Tag Archives: Telangana

Floored by Flowers

Bathukamma is a unique floral festival celebrated mostly by women and young girls in Telangana during Navarathri. During these nine days, women worship the ‘life-giver’ Bathukamma, and seek her blessings for prosperity. Three elements that form a staple part of the festivities are colours, flowers and water. Men in the house gather flowers and women create Bathukamma as a beautiful flower stack, using different seasonal flowers in seven concentric layers, to resemble a temple gopuram. The goddess is made of flowers, and created every year, which signifies both life and eternity in its colours as well as impermanence. It is immersed in the local water body on Ashwayuja Ashtami that falls two days before Dussehra. The Government of Telangana has declared the Bathukamma festival as Telangana’s state festival.  A photo feature with photos by Chandrasekhar Singh M and text by Shillpi A Singh; it was first published in TruJetter.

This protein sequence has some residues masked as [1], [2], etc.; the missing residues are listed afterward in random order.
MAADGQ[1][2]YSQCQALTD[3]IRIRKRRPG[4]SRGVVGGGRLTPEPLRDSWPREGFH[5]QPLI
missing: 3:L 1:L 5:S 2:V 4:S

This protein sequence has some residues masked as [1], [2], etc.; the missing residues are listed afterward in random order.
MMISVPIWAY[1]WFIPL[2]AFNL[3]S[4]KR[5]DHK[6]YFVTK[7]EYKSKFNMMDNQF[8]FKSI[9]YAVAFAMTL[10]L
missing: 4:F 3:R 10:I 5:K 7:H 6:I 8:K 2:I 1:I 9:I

The nine-day long Bathukamma festival begins on Petramavasya or Mahalaya Amavasya in the month of Bhadrapadam. During these nine days, women worship the nine Bathukammas. The festivities culminate on Pedda Bathukamma or Ashwayuja Ashtami that falls two days before Dussehra. Women walk with their Bathukammas, place it on the banks of the river, pond or lake, sing and dance before immersing them. The festival is a celebration of womanhood, but men also participate in it with equal fervour. Mostly, it is the menfolk who gather flowers and also carry the Bathukamma on their heads before leaving it into the water body as the women watch Bathukammas flow away. The flowers used for making Bathukamma work as purifiers for water bodies and help in ecological conservation.